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Broadway Shockers 2018: Nazi Salute at Fiddler on the Roof

One Baltimore theatergoer shouted, "Heil Hitler! Heil Trump!" during an intermission of the national touring production.

As 2018 draws to a close, TheaterMania looks back on some of the most jaw-dropping stories of the year.

The bottle dance from the national touring production of Fiddler on the Roof.
(© Joan Marcus)

The Wednesday, November 14, evening performance of Fiddler on the Roof at Baltimore's Hippodrome Theatre capped its first act with the typical intermission activity: Antsy viewers raced for the bathroom, while thirsty ones took their positions around the bar. Yet one audience member took the opportunity to voice an unexpected response to this beloved musical about generational rifts in a Jewish shtetl circa 1906: "Heil Hitler!" shouted Anthony M. Derlunas II from his balcony seat, chasing that Nazi salute with an equally alarming, "Heil Trump!"

Brian Ferdman, who provides open captioning services to theaters across America, was working the Hippodrome that night and heard the whole thing. "I was seated in the third row of the orchestra," he recalls, "I suddenly heard shouting from the balcony. Specifically, I heard, 'Heil Trump.' Everyone got really quiet and one man on the floor shouted, 'Get the hell out of here, you Nazi!'"

Derlunas was promptly escorted from the Hippodrome by security, served by police with a "stop ticket" (carrying no fine), and told by management that he was banned from the venue for life.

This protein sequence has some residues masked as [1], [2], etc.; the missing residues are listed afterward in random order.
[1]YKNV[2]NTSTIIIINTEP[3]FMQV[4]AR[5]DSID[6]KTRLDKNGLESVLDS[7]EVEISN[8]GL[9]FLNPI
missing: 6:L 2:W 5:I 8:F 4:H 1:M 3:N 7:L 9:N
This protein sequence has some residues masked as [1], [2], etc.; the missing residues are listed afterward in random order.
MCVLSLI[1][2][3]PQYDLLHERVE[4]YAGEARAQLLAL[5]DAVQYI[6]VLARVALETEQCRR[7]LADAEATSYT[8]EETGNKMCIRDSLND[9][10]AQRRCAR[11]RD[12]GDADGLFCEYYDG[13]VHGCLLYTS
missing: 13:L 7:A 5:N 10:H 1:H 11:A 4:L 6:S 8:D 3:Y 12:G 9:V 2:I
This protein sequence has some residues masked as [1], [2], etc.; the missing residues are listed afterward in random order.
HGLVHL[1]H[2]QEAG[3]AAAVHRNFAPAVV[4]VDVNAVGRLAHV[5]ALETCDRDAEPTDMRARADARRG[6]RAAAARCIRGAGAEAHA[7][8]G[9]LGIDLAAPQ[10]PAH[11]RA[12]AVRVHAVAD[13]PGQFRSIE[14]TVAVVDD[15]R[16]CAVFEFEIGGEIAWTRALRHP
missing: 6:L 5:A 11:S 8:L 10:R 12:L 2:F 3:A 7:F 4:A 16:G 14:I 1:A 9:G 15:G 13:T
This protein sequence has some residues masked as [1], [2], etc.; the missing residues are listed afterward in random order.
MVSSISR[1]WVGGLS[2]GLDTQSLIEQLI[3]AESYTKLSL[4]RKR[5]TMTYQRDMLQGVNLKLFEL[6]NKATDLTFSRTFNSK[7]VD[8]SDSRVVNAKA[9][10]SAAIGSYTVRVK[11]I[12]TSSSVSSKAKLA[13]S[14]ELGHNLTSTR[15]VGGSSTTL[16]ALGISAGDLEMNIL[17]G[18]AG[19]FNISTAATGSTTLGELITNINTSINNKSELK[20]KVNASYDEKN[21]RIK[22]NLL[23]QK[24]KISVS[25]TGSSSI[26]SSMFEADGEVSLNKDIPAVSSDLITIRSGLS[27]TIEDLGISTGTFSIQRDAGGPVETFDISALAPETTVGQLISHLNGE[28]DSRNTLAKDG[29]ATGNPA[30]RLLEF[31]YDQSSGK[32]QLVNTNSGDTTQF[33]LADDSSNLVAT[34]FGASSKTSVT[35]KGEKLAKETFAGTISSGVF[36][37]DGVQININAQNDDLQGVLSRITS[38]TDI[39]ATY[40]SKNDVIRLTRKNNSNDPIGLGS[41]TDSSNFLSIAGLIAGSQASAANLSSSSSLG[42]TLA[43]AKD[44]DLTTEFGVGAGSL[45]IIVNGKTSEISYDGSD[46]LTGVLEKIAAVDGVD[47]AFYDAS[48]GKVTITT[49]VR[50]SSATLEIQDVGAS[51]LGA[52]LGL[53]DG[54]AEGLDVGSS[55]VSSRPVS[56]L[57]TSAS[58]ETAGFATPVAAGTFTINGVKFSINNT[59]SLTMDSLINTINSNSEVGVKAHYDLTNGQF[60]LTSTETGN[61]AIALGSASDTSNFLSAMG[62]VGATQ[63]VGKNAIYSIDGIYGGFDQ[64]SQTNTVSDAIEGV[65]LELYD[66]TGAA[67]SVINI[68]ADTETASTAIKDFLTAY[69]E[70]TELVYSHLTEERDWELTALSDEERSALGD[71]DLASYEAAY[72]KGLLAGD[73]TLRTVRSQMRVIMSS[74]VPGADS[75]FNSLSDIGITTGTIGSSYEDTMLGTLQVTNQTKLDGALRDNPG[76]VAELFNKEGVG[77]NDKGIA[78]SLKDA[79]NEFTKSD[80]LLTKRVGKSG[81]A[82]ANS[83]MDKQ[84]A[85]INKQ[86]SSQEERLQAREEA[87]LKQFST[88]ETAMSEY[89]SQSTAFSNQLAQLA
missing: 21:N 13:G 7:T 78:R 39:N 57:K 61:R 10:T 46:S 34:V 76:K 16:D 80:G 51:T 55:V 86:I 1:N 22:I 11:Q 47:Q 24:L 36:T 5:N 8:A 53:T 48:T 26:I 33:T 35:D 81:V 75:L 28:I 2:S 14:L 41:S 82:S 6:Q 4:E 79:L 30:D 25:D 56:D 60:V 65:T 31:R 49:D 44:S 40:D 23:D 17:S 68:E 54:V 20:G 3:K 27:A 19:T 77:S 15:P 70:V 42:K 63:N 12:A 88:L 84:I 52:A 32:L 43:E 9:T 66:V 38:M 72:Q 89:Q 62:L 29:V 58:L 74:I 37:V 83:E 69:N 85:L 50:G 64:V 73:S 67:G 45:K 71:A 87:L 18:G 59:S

Reporters caught up with Derlunas in the following days, and he insists that he isn't a Nazi. Rather, he claims that he was inspired by the first act finale (depicting a Jewish wedding interrupted by a pogrom) to compare the Nazi führer to the current President, whom he claims to dislike. He also explained that he was quite drunk at the time, and didn't anticipate the hostile reaction of the audience. "I'm so disgusted and upset with myself," he told WJZ's Mike Hellgren.

Readers may be skeptical of his theatrical mea culpa, especially when open expressions of anti-Semitism have become distressingly commonplace. More frightening is the prospect that the public cry of "Heil Hitler" could be the overture to an act of terrible violence, an understandable assumption in the age of mass shootings (including the one at Pittsburgh's Tree of Life Synagogue, which took place just weeks before this incident).

Luckily, this seems to be just another case of a drunk behaving badly in public: not nearly as shocking as an actual Nazi paying Broadway tour prices in order to intimidate the audience, but unpleasant nonetheless. May the Lord protect and defend you from such antics the next time you attend the theater.